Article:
3173 Richmond St. 215-634-3954

Krakus Market

Assorted pierogies with beer at Krakus

Assorted pierogi with beer at Krakus

Danya Henninger / Billy Penn

This Polish grocery is filled with shelves lined with beet relish, pickled mushrooms, herring and plum butter, but it’s also home to Staroploska Restaurajca. The full-service restaurant takes up the sunlit front corner of the shop. You might not get your table wiped when you sit down, but you will get a fresh paper placemat and quick service. Order one of eight Polish beers (nutty amber lager Warka is a good choice) and choose your pierogi poison. If you’re in early, proprietors say the sweet farmer’s cheese is a breakfast favorite, but the classic potato and savory cheese is the most popular option, with sauerkraut and mushroom following close behind. You can pick boiled or pan fried — go with the latter, which browns the centers but leaves the edges of the thick dough soft and chewy. A plate of six, with lots of sweet onions on top, will run you $6.95.
3150 Richmond St. 215-426-4336

New Wave Cafe

Pan fried pierogies at New Wave Cafe

Pan fried pierogi at New Wave Cafe

Danya Henninger / Billy Penn

The sign marking this corner tavern is decorated with a tropical beach scene in bright primary colors, but the interior is pretty much the opposite. Dark and glittery, with a set of cloth-draped tables forming a sultry dining room alongside mirrored walls, the bar feels like it could have been plucked right out of Eastern Europe. Polish language films play on the big TVs, and Polish beers fill the cooler (with a taste like a Slavic Yuengling, Zywiec is another good pick). Pierogis are available either fried or boiled, but the servers will recommend the former, and you should listen to them — the skins here are thinner than most, and brown nicely to a crisp. Try all three varieties if you want (six for $6) but know that the meat version here is intensely rich — turns out it’s made with chicken liver.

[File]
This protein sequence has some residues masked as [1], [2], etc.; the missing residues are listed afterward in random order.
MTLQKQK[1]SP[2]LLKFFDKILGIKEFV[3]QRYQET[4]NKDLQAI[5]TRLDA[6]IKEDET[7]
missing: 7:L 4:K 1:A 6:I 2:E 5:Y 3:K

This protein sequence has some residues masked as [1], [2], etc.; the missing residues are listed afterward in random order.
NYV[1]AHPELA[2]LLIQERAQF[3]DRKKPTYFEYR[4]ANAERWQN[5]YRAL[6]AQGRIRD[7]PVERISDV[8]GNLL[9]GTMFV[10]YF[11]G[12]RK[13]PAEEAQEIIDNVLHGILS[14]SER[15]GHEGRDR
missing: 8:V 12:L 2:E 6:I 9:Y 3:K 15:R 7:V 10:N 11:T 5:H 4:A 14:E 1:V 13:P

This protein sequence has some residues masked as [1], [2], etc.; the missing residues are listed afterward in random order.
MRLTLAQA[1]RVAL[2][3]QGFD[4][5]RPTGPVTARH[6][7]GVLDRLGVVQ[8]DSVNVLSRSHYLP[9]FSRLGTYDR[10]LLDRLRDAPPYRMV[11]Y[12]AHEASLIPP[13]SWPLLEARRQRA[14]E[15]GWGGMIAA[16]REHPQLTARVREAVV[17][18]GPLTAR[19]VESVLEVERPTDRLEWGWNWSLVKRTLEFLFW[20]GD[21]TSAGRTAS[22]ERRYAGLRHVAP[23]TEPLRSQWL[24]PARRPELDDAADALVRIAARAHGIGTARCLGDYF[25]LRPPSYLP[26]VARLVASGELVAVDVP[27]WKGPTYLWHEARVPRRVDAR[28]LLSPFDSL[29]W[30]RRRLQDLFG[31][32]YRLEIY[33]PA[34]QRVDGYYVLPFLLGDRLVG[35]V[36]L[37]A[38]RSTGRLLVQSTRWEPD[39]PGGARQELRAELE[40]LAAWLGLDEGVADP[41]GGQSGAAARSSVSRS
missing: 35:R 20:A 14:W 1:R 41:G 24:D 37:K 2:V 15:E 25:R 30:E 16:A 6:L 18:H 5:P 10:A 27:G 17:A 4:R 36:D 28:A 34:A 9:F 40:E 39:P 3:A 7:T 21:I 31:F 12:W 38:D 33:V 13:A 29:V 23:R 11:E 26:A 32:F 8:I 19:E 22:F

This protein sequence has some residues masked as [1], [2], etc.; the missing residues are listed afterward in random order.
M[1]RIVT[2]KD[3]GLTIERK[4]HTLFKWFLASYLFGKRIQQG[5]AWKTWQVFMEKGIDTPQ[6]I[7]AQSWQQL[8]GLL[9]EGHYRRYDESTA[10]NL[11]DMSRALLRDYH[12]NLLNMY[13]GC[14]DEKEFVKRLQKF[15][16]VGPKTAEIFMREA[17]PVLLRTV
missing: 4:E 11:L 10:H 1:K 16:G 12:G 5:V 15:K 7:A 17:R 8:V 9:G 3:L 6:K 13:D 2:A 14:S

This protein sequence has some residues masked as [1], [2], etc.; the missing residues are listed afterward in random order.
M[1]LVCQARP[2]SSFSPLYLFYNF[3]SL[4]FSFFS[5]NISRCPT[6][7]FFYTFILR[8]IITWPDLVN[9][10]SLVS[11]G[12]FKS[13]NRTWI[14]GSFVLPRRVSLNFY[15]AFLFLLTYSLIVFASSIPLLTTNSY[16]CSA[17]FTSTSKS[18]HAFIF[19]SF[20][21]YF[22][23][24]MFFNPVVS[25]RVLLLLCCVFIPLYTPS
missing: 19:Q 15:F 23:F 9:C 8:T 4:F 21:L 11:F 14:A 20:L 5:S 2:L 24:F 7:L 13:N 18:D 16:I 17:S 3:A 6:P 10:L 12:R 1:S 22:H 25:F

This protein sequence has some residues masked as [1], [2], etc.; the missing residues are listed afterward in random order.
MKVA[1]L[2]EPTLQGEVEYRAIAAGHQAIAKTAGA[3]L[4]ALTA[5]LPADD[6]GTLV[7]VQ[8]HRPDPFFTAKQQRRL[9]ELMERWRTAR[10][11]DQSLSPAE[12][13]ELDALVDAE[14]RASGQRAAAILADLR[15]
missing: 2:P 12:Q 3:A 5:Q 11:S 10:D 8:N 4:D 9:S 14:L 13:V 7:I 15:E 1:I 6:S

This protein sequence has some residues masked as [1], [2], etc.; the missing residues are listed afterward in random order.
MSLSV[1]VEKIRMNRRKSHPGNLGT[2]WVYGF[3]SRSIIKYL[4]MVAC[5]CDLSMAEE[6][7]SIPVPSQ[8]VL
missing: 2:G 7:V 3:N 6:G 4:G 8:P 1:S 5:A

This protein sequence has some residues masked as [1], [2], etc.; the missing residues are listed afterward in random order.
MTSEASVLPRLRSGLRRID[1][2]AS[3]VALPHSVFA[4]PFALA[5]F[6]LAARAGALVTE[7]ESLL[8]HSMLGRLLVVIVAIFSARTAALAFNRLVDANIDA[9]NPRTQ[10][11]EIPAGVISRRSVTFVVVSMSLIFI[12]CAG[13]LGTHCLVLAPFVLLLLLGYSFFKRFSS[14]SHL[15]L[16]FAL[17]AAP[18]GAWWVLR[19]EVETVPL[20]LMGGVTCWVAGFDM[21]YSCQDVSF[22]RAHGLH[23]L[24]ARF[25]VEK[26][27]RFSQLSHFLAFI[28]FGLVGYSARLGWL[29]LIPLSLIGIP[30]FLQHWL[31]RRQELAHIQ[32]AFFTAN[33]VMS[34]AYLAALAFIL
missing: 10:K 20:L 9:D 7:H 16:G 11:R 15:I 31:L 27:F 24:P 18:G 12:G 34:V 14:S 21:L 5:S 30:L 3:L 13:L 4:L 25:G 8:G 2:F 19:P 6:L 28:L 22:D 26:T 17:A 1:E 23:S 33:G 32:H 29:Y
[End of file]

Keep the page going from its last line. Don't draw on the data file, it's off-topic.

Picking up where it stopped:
2620 E. Allegheny Ave. 215-634-3224

M & M Restaurant

Pierogies at M & M Restaurant

Pierogi at M & M Restaurant

Danya Henninger / Billy Penn

When Margaret and Martin Cudnik first bought the tiny diner back in 1993, they started off serving breakfast, lunch and dinner. But it turned out that the location, right next to the Allegheny ramp to I-95, didn’t draw an evening crowd, so they trimmed the hours (2:30 is closing time) and cut back on Polish specialties, offering mostly American breakfast foods instead. Except the pierogis. Tucked in a corner of the egg-and-scrapple-filled menu are three varieties of the dumplings, all made in house. Order the combo platter so you can contrast the creamy potato-cheese filling with the herbal sauerkraut-mushroom and the earthy meat ($6.95 for seven, sour cream is extra).
2736 E. Allegheny Ave. 215-423-4990

Donna’s Bar

Simple but filling, at Donna's Bar

Simple but filling, at Donna's Bar

Danya Henninger / Billy Penn

Regulars will tell you the place has cleaned up a lot, but this late-night haven still counts as one of the best dive bars in the city. Grab a seat at the bar so you can take advice from stalwarts like Pat, whose wrinkled eyes wink as she whispers tidbits of gossip, and accept offers of shots from the construction workers speaking Polish at the far end. Friday nights bring a big crowd for karaoke, but the thick, stick-to-your-ribs pierogis are good any day of the week. The meat variety is interesting — it’s made with loose crumbles of spiced ground beef, instead of the more usual tightly-packed mix of pork and beef. But for pure comfort food, the buttery potato-and-cheese are the way to go, six thumb-pinched pockets for $6.95.
2732 E. Allegheny Ave. 215-426-7618